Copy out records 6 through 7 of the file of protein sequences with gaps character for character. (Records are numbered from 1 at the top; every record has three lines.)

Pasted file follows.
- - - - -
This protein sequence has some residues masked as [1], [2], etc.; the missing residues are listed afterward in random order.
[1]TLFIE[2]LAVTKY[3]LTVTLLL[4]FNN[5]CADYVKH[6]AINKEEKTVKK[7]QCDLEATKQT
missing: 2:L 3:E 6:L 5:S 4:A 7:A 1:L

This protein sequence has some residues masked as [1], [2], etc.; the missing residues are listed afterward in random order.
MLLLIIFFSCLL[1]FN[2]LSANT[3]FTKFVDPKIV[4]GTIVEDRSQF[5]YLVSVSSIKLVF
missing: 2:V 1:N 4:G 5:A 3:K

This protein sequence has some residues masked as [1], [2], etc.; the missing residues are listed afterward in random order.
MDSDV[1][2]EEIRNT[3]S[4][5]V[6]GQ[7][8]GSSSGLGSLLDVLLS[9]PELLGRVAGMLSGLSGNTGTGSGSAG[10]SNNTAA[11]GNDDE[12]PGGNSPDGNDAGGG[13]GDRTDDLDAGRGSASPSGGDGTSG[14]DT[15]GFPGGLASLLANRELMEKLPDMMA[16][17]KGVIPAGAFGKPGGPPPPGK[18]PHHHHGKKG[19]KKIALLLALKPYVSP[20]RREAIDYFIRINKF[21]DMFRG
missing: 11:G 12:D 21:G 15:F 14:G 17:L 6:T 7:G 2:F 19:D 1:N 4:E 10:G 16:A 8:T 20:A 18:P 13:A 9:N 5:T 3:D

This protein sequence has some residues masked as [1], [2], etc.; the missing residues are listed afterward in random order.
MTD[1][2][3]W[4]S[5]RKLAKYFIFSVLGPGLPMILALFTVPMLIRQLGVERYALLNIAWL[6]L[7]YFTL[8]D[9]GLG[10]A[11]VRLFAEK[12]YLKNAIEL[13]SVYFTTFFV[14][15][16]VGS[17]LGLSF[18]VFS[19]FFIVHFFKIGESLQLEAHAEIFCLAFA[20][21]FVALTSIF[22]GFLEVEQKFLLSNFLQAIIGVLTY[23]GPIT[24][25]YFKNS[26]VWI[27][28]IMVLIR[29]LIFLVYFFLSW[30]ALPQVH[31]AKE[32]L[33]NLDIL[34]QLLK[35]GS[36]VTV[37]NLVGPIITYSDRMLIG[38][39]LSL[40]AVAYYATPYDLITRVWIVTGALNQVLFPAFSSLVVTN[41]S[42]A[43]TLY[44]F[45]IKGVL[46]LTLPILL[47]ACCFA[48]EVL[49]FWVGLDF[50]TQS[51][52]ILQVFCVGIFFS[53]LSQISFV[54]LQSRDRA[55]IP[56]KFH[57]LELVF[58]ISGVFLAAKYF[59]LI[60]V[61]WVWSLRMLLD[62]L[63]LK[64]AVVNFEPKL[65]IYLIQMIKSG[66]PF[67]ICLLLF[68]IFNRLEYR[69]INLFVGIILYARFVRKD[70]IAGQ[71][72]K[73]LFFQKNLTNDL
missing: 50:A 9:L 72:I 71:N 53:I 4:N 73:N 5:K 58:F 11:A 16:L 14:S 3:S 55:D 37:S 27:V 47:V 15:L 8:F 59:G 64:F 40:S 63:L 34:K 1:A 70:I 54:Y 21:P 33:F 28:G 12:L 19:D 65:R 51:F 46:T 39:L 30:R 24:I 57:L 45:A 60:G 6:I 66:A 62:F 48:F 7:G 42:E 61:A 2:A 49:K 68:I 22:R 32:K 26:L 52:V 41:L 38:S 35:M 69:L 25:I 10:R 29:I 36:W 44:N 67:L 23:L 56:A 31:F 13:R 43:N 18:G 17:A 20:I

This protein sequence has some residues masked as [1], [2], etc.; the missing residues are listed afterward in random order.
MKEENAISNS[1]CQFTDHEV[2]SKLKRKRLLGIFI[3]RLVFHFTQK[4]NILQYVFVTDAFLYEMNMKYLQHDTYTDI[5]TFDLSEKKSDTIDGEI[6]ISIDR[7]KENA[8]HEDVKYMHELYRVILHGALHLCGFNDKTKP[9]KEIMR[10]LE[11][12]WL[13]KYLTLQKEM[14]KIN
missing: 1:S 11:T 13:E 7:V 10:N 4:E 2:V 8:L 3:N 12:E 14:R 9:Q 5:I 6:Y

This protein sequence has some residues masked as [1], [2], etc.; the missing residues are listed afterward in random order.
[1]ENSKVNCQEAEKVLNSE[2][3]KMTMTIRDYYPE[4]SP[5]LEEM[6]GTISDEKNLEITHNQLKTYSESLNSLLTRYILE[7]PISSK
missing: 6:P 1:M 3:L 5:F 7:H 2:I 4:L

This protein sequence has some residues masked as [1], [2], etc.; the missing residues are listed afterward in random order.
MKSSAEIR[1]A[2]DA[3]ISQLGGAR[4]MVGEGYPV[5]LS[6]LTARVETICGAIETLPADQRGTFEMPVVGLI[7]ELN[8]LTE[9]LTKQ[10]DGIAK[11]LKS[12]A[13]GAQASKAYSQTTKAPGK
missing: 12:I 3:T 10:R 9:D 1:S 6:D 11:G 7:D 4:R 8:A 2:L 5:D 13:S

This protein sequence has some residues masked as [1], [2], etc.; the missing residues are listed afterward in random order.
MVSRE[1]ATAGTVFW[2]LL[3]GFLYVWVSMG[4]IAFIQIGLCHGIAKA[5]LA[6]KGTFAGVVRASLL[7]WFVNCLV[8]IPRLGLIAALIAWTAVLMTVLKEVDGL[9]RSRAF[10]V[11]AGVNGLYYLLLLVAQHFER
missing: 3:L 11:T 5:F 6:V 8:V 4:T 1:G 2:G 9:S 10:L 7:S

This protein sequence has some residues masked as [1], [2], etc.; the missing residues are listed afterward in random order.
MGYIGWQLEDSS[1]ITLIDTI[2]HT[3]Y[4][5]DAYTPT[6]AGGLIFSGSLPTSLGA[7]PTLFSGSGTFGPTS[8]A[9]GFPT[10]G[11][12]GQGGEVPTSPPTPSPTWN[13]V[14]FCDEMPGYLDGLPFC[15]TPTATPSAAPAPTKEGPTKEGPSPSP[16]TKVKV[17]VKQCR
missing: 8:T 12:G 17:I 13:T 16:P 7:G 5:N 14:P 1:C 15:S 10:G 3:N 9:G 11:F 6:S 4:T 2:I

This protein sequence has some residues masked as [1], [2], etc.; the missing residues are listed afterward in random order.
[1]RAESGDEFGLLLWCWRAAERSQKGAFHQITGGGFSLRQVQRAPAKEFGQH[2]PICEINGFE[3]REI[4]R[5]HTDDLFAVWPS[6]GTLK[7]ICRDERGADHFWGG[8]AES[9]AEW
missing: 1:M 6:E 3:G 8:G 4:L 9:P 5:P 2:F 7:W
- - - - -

This protein sequence has some residues masked as [1], [2], etc.; the missing residues are listed afterward in random order.
[1]ENSKVNCQEAEKVLNSE[2][3]KMTMTIRDYYPE[4]SP[5]LEEM[6]GTISDEKNLEITHNQLKTYSESLNSLLTRYILE[7]PISSK
missing: 6:P 1:M 3:L 5:F 7:H 2:I 4:L

This protein sequence has some residues masked as [1], [2], etc.; the missing residues are listed afterward in random order.
MKSSAEIR[1]A[2]DA[3]ISQLGGAR[4]MVGEGYPV[5]LS[6]LTARVETICGAIETLPADQRGTFEMPVVGLI[7]ELN[8]LTE[9]LTKQ[10]DGIAK[11]LKS[12]A[13]GAQASKAYSQTTKAPGK
missing: 12:I 3:T 10:R 9:D 1:S 6:D 11:G 7:D 4:R 8:A 2:L 5:D 13:S